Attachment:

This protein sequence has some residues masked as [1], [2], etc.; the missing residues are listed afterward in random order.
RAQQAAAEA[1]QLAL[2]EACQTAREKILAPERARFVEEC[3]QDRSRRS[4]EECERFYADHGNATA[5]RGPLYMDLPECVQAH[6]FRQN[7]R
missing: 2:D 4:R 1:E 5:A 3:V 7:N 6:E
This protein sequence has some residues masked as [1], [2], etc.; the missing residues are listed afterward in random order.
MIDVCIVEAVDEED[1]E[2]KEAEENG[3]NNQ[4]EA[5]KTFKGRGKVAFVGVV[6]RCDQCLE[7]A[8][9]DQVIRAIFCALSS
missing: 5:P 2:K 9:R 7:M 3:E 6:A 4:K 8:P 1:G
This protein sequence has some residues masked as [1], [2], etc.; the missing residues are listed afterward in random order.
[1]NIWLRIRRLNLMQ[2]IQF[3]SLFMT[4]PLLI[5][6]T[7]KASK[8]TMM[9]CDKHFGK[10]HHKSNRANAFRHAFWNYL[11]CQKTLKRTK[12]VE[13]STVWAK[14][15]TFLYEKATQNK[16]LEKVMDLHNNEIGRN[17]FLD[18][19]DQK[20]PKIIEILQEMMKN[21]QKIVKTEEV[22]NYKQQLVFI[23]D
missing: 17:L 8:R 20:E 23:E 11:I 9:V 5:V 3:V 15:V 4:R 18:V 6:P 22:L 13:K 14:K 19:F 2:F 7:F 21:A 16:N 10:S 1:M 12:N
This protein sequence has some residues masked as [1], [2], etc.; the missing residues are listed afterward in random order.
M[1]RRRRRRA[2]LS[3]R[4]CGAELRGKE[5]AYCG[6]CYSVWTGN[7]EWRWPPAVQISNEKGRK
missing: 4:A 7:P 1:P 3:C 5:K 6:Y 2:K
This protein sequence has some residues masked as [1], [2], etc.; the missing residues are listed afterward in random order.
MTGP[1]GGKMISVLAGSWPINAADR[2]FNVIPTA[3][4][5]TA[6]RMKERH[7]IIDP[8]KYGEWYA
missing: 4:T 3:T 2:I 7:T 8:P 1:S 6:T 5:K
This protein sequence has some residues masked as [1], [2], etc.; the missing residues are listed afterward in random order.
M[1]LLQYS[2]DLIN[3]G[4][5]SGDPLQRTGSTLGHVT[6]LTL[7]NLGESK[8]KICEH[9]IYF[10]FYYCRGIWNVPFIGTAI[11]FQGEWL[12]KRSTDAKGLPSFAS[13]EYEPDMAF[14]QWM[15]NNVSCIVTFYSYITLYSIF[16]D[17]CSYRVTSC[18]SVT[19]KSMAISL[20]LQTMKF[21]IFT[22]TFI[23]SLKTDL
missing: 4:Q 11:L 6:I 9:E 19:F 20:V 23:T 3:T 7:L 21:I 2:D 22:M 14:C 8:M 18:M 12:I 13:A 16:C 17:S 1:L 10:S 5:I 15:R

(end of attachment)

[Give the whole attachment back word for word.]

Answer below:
This protein sequence has some residues masked as [1], [2], etc.; the missing residues are listed afterward in random order.
RAQQAAAEA[1]QLAL[2]EACQTAREKILAPERARFVEEC[3]QDRSRRS[4]EECERFYADHGNATA[5]RGPLYMDLPECVQAH[6]FRQN[7]R
missing: 2:D 4:R 1:E 5:A 3:V 7:N 6:E
This protein sequence has some residues masked as [1], [2], etc.; the missing residues are listed afterward in random order.
MIDVCIVEAVDEED[1]E[2]KEAEENG[3]NNQ[4]EA[5]KTFKGRGKVAFVGVV[6]RCDQCLE[7]A[8][9]DQVIRAIFCALSS
missing: 5:P 2:K 9:R 7:M 3:E 6:A 4:K 8:P 1:G
This protein sequence has some residues masked as [1], [2], etc.; the missing residues are listed afterward in random order.
[1]NIWLRIRRLNLMQ[2]IQF[3]SLFMT[4]PLLI[5][6]T[7]KASK[8]TMM[9]CDKHFGK[10]HHKSNRANAFRHAFWNYL[11]CQKTLKRTK[12]VE[13]STVWAK[14][15]TFLYEKATQNK[16]LEKVMDLHNNEIGRN[17]FLD[18][19]DQK[20]PKIIEILQEMMKN[21]QKIVKTEEV[22]NYKQQLVFI[23]D
missing: 17:L 8:R 20:E 23:E 11:I 9:V 5:V 3:V 15:V 4:R 18:V 6:P 22:L 13:K 14:K 19:F 2:F 7:F 21:A 16:N 10:S 1:M 12:N
This protein sequence has some residues masked as [1], [2], etc.; the missing residues are listed afterward in random order.
M[1]RRRRRRA[2]LS[3]R[4]CGAELRGKE[5]AYCG[6]CYSVWTGN[7]EWRWPPAVQISNEKGRK
missing: 4:A 7:P 1:P 3:C 5:K 6:Y 2:K
This protein sequence has some residues masked as [1], [2], etc.; the missing residues are listed afterward in random order.
MTGP[1]GGKMISVLAGSWPINAADR[2]FNVIPTA[3][4][5]TA[6]RMKERH[7]IIDP[8]KYGEWYA
missing: 4:T 3:T 2:I 7:T 8:P 1:S 6:T 5:K
This protein sequence has some residues masked as [1], [2], etc.; the missing residues are listed afterward in random order.
M[1]LLQYS[2]DLIN[3]G[4][5]SGDPLQRTGSTLGHVT[6]LTL[7]NLGESK[8]KICEH[9]IYF[10]FYYCRGIWNVPFIGTAI[11]FQGEWL[12]KRSTDAKGLPSFAS[13]EYEPDMAF[14]QWM[15]NNVSCIVTFYSYITLYSIF[16]D[17]CSYRVTSC[18]SVT[19]KSMAISL[20]LQTMKF[21]IFT[22]TFI[23]SLKTDL
missing: 4:Q 11:L 6:I 9:E 19:F 20:V 23:T 3:T 7:L 21:I 2:D 22:M 14:C 8:M 18:M 12:I 13:A 16:C 17:S 1:L 10:S 5:I 15:R